I meet SO many people who want to write a book, and as I always say during my talks about writing and in my own writing, when we have the impulse to write a book, or to undertake any creative endeavor, it’s our life force wanting to breathe, expand, and express itself. This is how we thrive.
To stifle it and hold it inside, I believe, harms us. It affects our mental, emotional, physical, and spiritual health, which, in turn, affects those around us.
Can you imagine a world where people have the time and space to creatively express themselves? I can… that’s why I’m so passionate about helping people write.
I use the word “magic” a lot when I talk and write about the writing process. The magic doesn’t just happen, though… we have to create the space to allow it to happen. The magic happens AFTER we start getting words on the page.
After working with private clients for awhile now, I’ve discovered that there are some steps we need to address before the work can begin.
The first two are planning and scheduling.
Planning is taking a big, broad, comprehensive look at our lives and anticipating what might interfere with our progress. In my Conjuring Clarity course, we project and imagine blocks and obstacles BEFORE they happen, and we create solutions to head them off at the pass. Sometimes this requires changing habits and negotiating – even letting go of – behaviors that have become unwittingly routine but do nothing to help us achieve our goal.
Scheduling is simply the act of carving out the time and putting it on a calendar. This may seem like a no-brainer, but there’s an art to calendaring, and I’m always working to refine my approach. In Conjuring Clarity we also talk about which kind of scheduling and calendaring are best for you (digital, analog, or a combination of both) and how to find a system the will actually help you accomplish your goals.
- Google Calendar for ALL my appointments and meetings – even those with myself (because I look at it every day, and it sends me reminders and syncs with my phone)
- An analog planner for a monthly and weekly breakdown of my appointments (because I can write notes to myself there, and when I write something by hand, I remember it – science has proven this again and again)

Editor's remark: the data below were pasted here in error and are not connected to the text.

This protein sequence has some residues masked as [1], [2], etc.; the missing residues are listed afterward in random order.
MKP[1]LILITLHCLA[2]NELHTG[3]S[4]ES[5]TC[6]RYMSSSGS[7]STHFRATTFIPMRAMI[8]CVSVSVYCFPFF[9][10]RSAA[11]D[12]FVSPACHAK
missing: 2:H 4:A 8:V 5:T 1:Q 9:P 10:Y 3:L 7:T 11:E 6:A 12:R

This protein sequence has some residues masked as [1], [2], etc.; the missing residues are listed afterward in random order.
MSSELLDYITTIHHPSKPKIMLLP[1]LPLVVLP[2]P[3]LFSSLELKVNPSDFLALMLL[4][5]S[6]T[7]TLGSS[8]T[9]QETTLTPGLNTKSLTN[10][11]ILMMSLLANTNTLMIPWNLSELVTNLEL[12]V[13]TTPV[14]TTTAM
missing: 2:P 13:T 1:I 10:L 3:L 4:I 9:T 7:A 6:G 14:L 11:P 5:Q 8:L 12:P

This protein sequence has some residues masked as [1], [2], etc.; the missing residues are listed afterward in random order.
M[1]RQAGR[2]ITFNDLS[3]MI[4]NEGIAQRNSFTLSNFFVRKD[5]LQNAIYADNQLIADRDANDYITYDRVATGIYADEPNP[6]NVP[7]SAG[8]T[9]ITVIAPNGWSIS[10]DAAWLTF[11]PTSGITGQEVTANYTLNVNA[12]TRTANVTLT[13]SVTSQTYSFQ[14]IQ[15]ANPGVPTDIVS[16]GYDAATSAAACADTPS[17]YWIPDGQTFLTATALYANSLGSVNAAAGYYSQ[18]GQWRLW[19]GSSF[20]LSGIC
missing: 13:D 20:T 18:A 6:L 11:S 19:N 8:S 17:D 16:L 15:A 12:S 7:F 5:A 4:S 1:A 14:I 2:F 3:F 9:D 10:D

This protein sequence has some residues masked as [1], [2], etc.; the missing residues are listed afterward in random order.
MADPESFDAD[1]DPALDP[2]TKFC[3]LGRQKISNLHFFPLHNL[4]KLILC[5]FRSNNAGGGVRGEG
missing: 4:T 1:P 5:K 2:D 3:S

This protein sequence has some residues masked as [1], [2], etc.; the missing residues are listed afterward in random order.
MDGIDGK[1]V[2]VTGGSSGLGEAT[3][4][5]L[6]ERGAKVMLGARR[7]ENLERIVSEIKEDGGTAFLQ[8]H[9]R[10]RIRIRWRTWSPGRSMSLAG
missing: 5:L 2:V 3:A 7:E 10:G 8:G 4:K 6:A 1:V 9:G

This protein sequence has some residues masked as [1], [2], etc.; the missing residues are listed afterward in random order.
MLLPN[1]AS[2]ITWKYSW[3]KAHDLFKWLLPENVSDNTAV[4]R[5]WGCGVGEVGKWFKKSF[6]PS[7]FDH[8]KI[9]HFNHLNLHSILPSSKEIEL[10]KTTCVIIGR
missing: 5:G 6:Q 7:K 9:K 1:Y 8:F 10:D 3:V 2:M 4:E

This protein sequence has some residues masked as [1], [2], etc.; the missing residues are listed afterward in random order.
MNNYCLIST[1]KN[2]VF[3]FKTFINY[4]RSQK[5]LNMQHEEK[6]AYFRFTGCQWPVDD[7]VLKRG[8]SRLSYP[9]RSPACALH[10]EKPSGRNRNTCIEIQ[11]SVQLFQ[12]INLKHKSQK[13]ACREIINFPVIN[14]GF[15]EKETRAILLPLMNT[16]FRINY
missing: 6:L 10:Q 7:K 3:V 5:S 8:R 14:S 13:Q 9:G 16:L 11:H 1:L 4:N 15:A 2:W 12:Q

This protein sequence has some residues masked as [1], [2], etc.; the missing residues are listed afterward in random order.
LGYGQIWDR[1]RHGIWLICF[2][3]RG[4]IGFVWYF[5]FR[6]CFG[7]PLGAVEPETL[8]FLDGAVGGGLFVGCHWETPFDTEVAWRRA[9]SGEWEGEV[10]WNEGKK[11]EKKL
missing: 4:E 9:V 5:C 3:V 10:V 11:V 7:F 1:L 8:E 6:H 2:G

- A digital list-making system for detailed daily planning – Notes or Stickies apps – both are free and sync with my phone (because I organize my days in two-hour chunks of time, and these give me an unlimited amount of space for this)
Honestly, I get giddy when I get a new planner – filling up all that empty space with possibilities fuels my urge to bring my ideas to fruition and almost always guarantees I’ll follow through. (It’s also a fun, relaxing task I can do while I watch TV.) I love breaking my big-picture visions down into manageable steps and tasks. And in the first two modules of Conjuring Clarity, this is exactly what we do.
With this in mind, I have a few planners I want to recommend* because as we get closer to 2020, I’m guessing many of you will be setting intentions to start and/or complete projects that matter to you.
Good Busy Planner offers weekly, monthly, and quarterly
layouts for different views of your goals. There’s also space to discover and assess goals, as well as a really cool mind map
type system for creating action plans.
Passion Planner made its debut in 2012 when Angelia Trinidad finished grad school and had no idea how to move on to the next phase of life. Passion Planner was her remedy, and it’s evolved into a phenomenon and a community. It has a simple, polished aesthetic and comes in a variety of sizes and colors, both dated and undated. It’s packed with pages and spaces to envision and dream, plan, reflect, and distill tasks. Learn more about the Passion Planner movement here.
This Bullet Dot Journal by Vivid Scribbles is excellent for creatives who prefer a list-making approach to planning and scheduling with an artistic flair. If you like journaling and doodling, this is likely a good one for you.
And here’s the one I bought… by Frasukis. The price was right, and I like its simplicity, its generous two-page monthly and yearly layouts, and its blank pages in the back for my manic note taking. Its ample yet thin. And its blue. 🙂
*I receive no discount, kickback, or benefit by recommending these planners.
Let’s allow the magic to happen.
What and how are you planning for 2020?
I’m sending you mad writing mojo…Happy writing,